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Equus Paperback – October 1, 2005
The Oxford Guide to Library Research
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About the Author
Top Customer Reviews
At the heart of this story is Alan Strang, a disturbed young man whose obsession with horses has caused him to commit a horrible act of violence: the blinding of six horses in the stable where he works. Treating him is psychiatrist Martin Dysart, who, as we watch him interact with Alan, his parents, and those in the community, works to make sense of the events leading up to the act, and the mystery of why someone would do such a thing. As he does, he finds himself submerging deeper and deeper into the world not of a violent, crazy person, but a boy capable of great compassion and warmth; a boy who's problem we soon realize is not solely in his head, but also in the discord he feels between the detached feelings everyone else has toward horses and the intense tenderness he feels toward them.
In another life, Shaffer could have easily rocked the detective fiction genre. It's not every day someone can take a heady physiatrist narrative and turn it into a suspenseful psychodrama. Using flashback, hypnosis, and re-enactment, Shaffer is able to show us how the process of unraveling the mystery of another person can be just as thrilling and intense as solving a who-done-it.
At the same time, this isn't just a story about a strange act of violence.Read more ›
Richard Burton and Peter Firth give once-in-a-lifetime performances, ones that I will always remember.
This play was written in the 19720s, inspired by a true story. It was set in a small town, a town where everyone seems to know each other, and "downtown" was only a couple blocks away. The innocent setting soon gives way the the cruel events that are about to take place. The cruelty of Alan's actions is beyond the comprehension of many people in this unsuspecting town. Dalton, the owner of the stables, the place of Alan's crime, asks "Look...why would anyone do that?"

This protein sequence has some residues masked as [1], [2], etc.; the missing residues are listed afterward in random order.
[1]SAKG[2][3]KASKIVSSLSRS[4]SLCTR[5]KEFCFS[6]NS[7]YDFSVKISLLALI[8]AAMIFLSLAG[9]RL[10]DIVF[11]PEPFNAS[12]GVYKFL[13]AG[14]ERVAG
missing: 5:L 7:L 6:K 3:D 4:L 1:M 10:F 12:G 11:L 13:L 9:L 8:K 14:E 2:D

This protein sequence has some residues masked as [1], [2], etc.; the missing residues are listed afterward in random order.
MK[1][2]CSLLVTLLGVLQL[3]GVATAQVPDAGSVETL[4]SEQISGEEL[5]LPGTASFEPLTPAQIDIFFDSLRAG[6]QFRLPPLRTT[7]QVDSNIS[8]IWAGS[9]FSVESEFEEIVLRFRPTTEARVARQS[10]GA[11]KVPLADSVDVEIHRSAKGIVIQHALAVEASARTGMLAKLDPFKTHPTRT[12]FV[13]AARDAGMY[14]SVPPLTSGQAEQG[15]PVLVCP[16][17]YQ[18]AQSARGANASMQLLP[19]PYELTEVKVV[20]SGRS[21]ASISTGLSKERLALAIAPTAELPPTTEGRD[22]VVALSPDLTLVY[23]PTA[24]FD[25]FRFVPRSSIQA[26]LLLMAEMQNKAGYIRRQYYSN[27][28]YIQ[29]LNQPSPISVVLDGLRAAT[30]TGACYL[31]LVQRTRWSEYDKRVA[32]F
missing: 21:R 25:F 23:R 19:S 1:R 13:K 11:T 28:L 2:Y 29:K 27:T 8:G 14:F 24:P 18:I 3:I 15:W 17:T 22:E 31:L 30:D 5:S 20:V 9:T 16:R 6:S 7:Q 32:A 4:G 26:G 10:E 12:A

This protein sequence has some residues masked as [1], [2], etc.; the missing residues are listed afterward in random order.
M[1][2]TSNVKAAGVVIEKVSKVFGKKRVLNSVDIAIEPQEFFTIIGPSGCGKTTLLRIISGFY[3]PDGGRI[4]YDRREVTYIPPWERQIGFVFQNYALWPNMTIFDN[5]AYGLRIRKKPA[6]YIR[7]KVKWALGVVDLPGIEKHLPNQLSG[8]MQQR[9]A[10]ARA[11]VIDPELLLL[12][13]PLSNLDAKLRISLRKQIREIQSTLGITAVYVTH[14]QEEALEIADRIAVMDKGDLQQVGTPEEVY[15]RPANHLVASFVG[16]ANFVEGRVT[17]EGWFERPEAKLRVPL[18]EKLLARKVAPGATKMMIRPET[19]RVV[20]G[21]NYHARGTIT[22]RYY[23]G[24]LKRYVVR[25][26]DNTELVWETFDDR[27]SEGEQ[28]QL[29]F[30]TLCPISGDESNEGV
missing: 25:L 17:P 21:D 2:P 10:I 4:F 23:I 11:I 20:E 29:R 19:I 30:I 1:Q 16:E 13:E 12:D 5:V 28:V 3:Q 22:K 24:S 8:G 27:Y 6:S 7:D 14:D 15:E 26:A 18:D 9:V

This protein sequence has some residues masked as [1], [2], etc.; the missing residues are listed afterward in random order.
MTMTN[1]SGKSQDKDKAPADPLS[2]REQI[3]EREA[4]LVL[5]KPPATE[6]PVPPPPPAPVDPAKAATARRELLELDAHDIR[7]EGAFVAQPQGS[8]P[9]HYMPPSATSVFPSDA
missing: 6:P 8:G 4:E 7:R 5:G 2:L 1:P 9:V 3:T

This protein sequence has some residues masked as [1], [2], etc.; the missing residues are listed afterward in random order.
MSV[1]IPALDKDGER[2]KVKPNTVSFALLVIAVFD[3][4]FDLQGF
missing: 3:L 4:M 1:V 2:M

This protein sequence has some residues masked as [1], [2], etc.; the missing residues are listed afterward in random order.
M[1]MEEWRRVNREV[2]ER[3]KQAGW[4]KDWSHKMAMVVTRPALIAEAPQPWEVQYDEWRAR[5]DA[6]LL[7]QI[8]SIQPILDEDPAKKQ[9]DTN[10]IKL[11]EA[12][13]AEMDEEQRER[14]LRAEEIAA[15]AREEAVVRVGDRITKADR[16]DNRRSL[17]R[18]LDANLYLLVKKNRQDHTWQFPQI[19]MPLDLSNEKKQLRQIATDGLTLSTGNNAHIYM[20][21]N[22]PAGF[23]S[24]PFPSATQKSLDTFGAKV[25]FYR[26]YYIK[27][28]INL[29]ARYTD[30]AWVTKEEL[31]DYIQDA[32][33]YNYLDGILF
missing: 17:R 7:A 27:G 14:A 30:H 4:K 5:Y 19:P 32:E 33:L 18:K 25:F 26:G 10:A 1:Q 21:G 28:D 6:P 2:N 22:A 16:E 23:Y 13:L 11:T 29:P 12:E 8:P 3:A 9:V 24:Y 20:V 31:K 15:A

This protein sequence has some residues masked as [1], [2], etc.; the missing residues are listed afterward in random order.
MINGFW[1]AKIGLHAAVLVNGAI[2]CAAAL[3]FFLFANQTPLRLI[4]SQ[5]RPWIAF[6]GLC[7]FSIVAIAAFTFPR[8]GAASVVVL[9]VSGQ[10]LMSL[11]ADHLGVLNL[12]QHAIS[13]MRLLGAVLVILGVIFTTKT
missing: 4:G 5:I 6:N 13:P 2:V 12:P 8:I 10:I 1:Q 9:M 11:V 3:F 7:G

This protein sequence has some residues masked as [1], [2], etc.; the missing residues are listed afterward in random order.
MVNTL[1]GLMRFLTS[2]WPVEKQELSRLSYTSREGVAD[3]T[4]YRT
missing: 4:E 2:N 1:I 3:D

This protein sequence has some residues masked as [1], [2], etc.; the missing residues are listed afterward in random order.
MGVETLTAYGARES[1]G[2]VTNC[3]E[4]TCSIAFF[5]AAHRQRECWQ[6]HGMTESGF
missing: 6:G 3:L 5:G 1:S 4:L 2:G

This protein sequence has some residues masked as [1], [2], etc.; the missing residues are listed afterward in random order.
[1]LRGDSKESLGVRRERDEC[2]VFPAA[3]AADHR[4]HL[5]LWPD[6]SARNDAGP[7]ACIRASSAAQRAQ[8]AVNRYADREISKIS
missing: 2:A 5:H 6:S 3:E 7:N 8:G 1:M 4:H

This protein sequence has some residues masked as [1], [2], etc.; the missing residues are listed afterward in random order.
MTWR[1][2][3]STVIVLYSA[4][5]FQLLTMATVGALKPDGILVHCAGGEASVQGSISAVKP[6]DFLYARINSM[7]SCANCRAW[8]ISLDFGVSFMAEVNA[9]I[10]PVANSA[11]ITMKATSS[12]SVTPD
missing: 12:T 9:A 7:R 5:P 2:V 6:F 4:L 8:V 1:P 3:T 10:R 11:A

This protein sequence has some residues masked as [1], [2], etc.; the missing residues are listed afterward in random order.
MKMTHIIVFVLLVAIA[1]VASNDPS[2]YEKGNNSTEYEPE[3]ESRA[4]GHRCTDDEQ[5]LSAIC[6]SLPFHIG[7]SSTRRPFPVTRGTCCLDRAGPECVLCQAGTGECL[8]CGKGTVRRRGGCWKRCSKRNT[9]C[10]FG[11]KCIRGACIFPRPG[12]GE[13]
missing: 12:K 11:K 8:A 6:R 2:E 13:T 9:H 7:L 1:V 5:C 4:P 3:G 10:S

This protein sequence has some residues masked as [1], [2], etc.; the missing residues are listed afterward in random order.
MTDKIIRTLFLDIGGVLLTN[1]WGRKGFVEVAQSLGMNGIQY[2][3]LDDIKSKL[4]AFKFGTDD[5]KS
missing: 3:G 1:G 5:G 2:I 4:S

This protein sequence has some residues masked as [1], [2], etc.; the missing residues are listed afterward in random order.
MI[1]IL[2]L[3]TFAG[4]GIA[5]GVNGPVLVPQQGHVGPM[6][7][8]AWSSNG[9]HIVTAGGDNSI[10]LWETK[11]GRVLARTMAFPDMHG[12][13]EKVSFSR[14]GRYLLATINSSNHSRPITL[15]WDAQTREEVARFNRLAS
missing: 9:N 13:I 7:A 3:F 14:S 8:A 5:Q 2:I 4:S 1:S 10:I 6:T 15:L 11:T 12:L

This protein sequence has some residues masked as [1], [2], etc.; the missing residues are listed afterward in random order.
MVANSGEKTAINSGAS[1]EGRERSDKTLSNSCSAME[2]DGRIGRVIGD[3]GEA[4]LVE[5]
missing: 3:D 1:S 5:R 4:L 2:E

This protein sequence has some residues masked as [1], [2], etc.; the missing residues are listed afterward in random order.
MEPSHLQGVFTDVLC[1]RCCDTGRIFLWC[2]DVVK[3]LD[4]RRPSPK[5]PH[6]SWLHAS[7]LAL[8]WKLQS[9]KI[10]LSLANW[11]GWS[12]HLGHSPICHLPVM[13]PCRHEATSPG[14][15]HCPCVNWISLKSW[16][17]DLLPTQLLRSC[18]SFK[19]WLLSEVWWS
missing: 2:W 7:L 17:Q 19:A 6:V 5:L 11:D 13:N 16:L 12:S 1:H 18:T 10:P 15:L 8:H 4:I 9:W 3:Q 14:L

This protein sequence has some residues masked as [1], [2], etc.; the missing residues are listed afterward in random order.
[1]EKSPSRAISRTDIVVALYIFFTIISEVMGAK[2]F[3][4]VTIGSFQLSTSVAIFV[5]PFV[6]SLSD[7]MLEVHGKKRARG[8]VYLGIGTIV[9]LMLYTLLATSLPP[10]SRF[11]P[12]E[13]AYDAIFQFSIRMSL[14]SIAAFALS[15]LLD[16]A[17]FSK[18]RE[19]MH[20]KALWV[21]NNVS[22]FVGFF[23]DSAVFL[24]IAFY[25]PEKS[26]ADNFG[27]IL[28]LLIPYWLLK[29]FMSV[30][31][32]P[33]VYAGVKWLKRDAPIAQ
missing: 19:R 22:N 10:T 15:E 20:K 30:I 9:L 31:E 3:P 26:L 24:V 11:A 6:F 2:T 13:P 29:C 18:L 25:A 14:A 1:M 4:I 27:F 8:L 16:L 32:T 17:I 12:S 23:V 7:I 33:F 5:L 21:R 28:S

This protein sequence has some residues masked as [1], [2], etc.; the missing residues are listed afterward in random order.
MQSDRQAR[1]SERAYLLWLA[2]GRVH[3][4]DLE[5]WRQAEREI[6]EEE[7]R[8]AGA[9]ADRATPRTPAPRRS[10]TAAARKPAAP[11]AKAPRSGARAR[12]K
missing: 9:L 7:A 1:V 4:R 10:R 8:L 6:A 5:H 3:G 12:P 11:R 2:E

The play opens with a teenage boy stroking a horse, and a psychiatrist, Dysart, observing him. As Dysart watches the boy, his observations quickly turn into questions, which is Dysart's way of expressing his bewilderment at the workings of mankind. Shaffer skillfully integrates this case study with themes related to the dysfunction and cruelty of mankind when it is pushed past its tolerance level for sanity. The play proceeds through the investigation of Alan's crime through interviews and personal narratives. The suspense begins to increase as Alan tells more of his story. Suddenly, Alan breaks and tells Dysart everything. He tells the events of that night in detail, leaving the audience in shock at his sudden snap and stunned into silence at Alan's story. After telling his story, Alan throws a fit, and has to be calmed down by Dysart. At the very end, Dysart is asked to "heal" Alan.Read more ›
For anybody interested in this play I would suggest to read it first and then see the production. Having a personal response and relationship with the characters before allowing other people to portray their interpretation I think will render the best results and achieve what Shaffer was getting at.
Most Recent Customer Reviews
A good book in my opinion , has a great story and is fast to read because is a playPublished 3 months ago by Amazon Customer
So happy to finally get a copy of this magnificent play....it's a masterpiece!!Published 5 months ago by Ashley
This play will make you say "what the fuh" out loud. A few times. Book came in great condition.Published 8 months ago by Teresa C
I reread this marvelous play. I recall seeing it when it first debuted. This classic stands tall to this day. Read morePublished 11 months ago by Glynne Gervais